Mining in Obří důl (Giant Valley) – Part One

Pohled v lese na dřevěnou chaloupku u které je zaparkovaný rezivý vozík na uhlí na zhruba 150 centimetrovém kusu kolejí. Nalevo od vozíku jsou kameny a pařezy, pohled je na zasněženou zimní krajinu s cca 5 až 10 cm sněhu

Speleologists from Horní Albeřice have been carrying out mining and geological surveys of old mines in the Krkonoše (Giant Mountains). They do not omit Obří důl (Giant Valley) either, which is the largest mining area in the Krkonoše mountain.

They have discovered that the Sněžka (Snow Mountain) hides a well-preserved complex of mines which represents mining industry from the 16th century to 1950s. After many years of efforts speleologists managed to open a part of the Kovárna mine to the public.


According to old chronicles the trade route lead to Silesia over the Krkonoše since 12th century. This route was used by the first prospectors, therefore, it is very likely that small-scale metal mining took place already in the Middle Ages. Indirect evidence can be found in Rýchory and Svoboda nad Úpou since the 11th and 12th centuries. Search for these old mines in Obří důl (Giant Valley) is very complicated. Mining activities lasted with various breaks until 1960s and each newer mining activity largely covered older one. The oldest documented record of local mining activity can be found in 1511 where it is stated that Meissen miners came to Trutnov who moved to Obří důl (Giant Valley) after a setback in a gallery in Šibeniční vrch (Gallows hill). In 1534 a company of seventeen entrepreneurs requested that a mine prerogative for Obří důl (Giant Valley) will be given to them by emperor Ferdinand II.  In respect of mine remoteness, they planned to build iron works, stamping mill, a small settlement with inn, brewery and other facilities. The then Lord of Vrchlabí Kryštof Gendorf of Carinthinia (Cristopher Gendorf of Carinthia), emperor’s advisor in matters of mining and minting, did not recommend it for it would have created a competition to his own steel mines in Herlíkovice and Maršov. With regard to findings several places were mined, nonetheless. In 1570, a mine entrepreneur and prospector Hans Seyfert found rich deposits of copper, lead, and arsenic ores there.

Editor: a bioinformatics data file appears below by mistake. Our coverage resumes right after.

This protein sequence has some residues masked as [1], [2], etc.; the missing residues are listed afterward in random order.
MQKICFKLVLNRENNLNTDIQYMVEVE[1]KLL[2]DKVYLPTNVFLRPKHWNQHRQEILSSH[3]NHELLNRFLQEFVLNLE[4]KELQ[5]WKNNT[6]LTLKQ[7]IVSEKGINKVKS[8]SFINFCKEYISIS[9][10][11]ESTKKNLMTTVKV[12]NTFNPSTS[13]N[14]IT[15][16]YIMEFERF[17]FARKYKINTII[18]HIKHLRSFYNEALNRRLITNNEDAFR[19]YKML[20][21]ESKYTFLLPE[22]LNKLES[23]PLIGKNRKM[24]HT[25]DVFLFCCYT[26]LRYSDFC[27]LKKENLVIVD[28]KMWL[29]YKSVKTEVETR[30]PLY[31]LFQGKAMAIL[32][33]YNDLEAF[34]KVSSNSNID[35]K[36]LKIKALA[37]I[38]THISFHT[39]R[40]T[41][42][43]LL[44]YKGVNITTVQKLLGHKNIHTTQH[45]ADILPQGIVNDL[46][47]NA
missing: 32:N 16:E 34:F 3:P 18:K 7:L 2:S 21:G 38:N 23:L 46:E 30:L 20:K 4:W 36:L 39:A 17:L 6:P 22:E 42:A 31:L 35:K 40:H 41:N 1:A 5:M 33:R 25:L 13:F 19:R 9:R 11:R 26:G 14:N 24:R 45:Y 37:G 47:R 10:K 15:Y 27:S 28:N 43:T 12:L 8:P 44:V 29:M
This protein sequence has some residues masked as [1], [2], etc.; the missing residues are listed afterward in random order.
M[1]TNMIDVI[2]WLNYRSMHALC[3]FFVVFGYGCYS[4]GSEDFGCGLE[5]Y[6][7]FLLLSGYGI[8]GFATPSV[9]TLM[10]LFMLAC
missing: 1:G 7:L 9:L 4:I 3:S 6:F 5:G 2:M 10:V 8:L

The Kovárna mine (Smithy Mine)

Main mining was concentrated in Kovárna and Gustav mines which were connected not deep under surface. In the books it is stated that a total depth of mine is 140 meters which is 24.5 meters under the Úpa river. These measurements have not been supported by evidence yet for when geological survey was carried out in 1950s the lowest part of the mine was covered. The mine depth is told to be 100 meters. In respect of the Czech Republic this depth is not huge but due to its remoteness and extreme climate conditions of Obří důl (Giant Valley) miners had a hard time. Ore and gangue were carried out from mines either manually or they used capstans or simple winches. Neither mining facilities nor their remnants were found. There is no historical evidence. In some parts (of mine) there are climbing sections – wood constructions with platforms which are interconnected with ladders. They are no typical ladders. The typical ones were found just few. These were of special type i.e. single-stage ladders called ”lezce” (large logs with carved holes for feet). They were found preserved five-meter long in the mine. For miners climbing on them with full ore baskets on their backs had to be a nightmare. They extracted ore manually using hammer and pick or so called ”fire setting. Fire-setting method used local timber as a fuel. In the tunnel foreground the heating fire was made. Once the temperature reached 600°C, the rock was heated up and then quickly cooled down with water. The result was a cracked suitable rock for mining. Mining using only hammer and pick was very slow. Miners proceeded with mining just few centimetres per day. On the contrary, fire-setting method was faster. Miners were able to dig a meter or more in a shift. When fire-setting method was used to dig large area, there were cubic meters of a rock torn away.